Two recent collections by two very different poets have more in common than one might expect, writes Stuart Kelly
As readers, I think you have a right to know where your criticism comes from; especially when the books in question are poetry. As my father, a former maths teacher, kept telling me: “show your work”. So I will be succinct in this statement. If I read a poem and I understand it the first time I read it, if I “understand” it right away, I don’t doubt it’s a poem, I doubt it’s a good poem. It is an aesthetic predilection, a matter of taste. Too many poems strike me as closer to stand-up comedy than deep reflection: again, chalk it up to my eccentricity or my neurodivergence. It was therefore a joy to read these two collections, and it was doubly the pleasure to have to read them twice, and I will admit with pleasure that I do not think I have exhausted them.
On the surface, they are very different books. Looking closer, there are many things that connect them. Peter Davidson is Senior Fellow at Campion Hall, Oxford, Jesuit College; David Kinloch is Emeritus Professor of Poetry and Creative Writing at the University of Strathclyde. Nor speak to the reader. Rather, they challenge the reader in different ways.
Kinloch’s book is a “New and Selected Poems”, which is a rare distinction in poetry. I read some of them for the first time in the last millennium, so re-reading them with older eyes was insightful. He is openly gay, and in a way his work exemplifies a particularly queer style. I mean that in every way. It’s unwavering to talk about gay life and experience, but it’s also sideways, unsettling, always deflecting or tripping the reader. It is, thus, quair, as in Old Scots for a book. It is a bookish book. If anyone deserves to be considered Edwin Morgan’s heir, I would suggest it be Kinloch. Throughout the short book “Dustie-fute”, a “stranger…lost in the empty soul of the beautiful language of his ancestor” but also “the acrobat, the juggler”. In a sense, Morgan’s “Cinquevalli” is the obvious parallel.
Homosexuality here is both hidden and performative, daring and oblique, courageous and hidden. This is particularly the case in “Baines His Dissection”, a moving piece of archeology, where the “little worlds of inner secrets” are ruthlessly, gently, cut out. Perhaps the work that stands out is “Felix, June 5, 1994 – from a photograph by AA Bronson” because the poem is accompanied by an essay. Kinloch writes “In a moment I’ll explain why I’m reprinting it rather than trying to write a new poem in response to Bronson’s image”. The result of the poem and the essay is quite elegiac: for those who died of AIDS, for those who survived it. In our contemporary world, these issues of illness, grief and the simple confusion of grief have never seemed more important. Kinloch also has poems with religious undertones – a fine set on biblical women from Some Women where he boldly discusses Judges 19-21, and a fine interlude in “Needlepoint” on St Columba. There is a hymn-like quality to some of these works; a repetition and a work in the form.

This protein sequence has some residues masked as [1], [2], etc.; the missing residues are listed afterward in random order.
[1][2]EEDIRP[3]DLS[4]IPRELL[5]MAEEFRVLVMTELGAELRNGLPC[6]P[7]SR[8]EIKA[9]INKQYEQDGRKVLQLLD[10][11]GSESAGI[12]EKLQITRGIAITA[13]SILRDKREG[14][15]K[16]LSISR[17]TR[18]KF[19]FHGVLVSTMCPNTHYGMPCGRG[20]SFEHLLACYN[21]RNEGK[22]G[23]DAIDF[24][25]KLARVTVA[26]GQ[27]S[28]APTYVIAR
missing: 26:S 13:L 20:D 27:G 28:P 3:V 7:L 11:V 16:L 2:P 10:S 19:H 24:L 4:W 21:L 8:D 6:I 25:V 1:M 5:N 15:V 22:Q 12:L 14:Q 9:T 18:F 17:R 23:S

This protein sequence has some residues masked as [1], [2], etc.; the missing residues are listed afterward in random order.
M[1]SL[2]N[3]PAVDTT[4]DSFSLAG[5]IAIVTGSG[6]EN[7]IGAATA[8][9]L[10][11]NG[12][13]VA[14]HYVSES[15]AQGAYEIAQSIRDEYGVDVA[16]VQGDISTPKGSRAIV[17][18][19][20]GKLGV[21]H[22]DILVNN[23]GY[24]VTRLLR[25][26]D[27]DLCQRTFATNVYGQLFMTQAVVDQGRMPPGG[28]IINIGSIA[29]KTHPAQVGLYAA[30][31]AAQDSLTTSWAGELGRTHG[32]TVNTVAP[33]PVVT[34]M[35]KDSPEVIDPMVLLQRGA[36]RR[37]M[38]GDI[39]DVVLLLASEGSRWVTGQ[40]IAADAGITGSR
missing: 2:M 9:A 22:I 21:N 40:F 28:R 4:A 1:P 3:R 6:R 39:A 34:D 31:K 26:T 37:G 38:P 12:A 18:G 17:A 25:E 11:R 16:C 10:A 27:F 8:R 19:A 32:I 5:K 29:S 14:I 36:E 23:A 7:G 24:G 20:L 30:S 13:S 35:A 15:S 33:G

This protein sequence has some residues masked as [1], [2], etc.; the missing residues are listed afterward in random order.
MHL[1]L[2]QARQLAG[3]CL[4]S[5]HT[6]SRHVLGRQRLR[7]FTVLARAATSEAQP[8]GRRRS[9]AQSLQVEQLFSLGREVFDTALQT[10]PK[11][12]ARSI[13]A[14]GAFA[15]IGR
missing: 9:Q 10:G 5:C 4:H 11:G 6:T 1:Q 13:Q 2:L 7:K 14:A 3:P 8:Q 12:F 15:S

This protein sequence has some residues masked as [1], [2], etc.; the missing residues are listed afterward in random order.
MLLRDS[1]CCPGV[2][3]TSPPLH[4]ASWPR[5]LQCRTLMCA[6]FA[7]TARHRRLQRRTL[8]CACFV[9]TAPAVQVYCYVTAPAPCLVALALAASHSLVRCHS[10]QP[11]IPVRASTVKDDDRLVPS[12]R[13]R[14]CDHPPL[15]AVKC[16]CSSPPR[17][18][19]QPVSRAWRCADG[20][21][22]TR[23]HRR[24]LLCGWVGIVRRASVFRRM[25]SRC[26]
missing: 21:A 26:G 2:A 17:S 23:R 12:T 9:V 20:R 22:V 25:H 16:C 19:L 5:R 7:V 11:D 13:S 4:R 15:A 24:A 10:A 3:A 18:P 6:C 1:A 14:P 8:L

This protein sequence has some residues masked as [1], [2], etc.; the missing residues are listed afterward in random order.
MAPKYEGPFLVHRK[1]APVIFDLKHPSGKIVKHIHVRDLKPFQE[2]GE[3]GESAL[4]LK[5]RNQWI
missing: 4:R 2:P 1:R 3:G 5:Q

Davidson is more clearly bothered by God. Many of the poems in his volumes are elegies for those long dead: Campion, the Earl of Derwentwater, St John Ogilvie. The reader is not allowed to confuse the volume in his hands because the epigraph is “Ad Maiorem Dei Gloriam”. It is a book written in a certain predominant tone. In “Venice Glasses II”, he describes “such sadness, icy and viridian, / The flightless angel on the midwinter grass, / The encroaching snow, the air thinned by the cold”. Other poems have “a flicker of icy winter mist” and “infinities of frozen sea”, still others have “gauze haze” and “bleached grass”. I appreciate that this is a “concept album” of a collection, in that all the poems sing to each other. It has a pleasantly archaic feel. Reading it, I kept getting a whiff of AE Housman or the nicer parts of Philip Larkin, especially in lines like “Whispering, there’s no voice that can survive the silence” ( an Alexandrian, if you care about such things). There is a long-suffering melancholy and a feeling that even the frost could melt. It frequently uses forms of prayer – as in “Prayer to the Virgin on a Winter’s Night” – but is diverse in its own way, as much as Kinloch. There are three poems that stray from the archaic, archaic voice. “Secret Theaters of Scotland” is a prose poem that could be a story by MR James. “The Museum of Loss” is an eerie delight and reminded me a lot of the underrated Frank Kuppner. But the bravery piece is “The Mourning Virtuoso”, with its image of a person whose “lovers knew you least, your friends hardly”. The notes of the book give various details, but not, in particular, on this poem.
So, back to where you started: wherever you are, walk long enough and walk patiently, and you reach the edge. Who would have thought that a gay Glasgow and an Aberdonian Jacobite could both be such good companions?
Greengown, by David Kinloch, Carcanet, £15.99; Arctic Elegies, by Peter Davidson, Carcanet, £11.99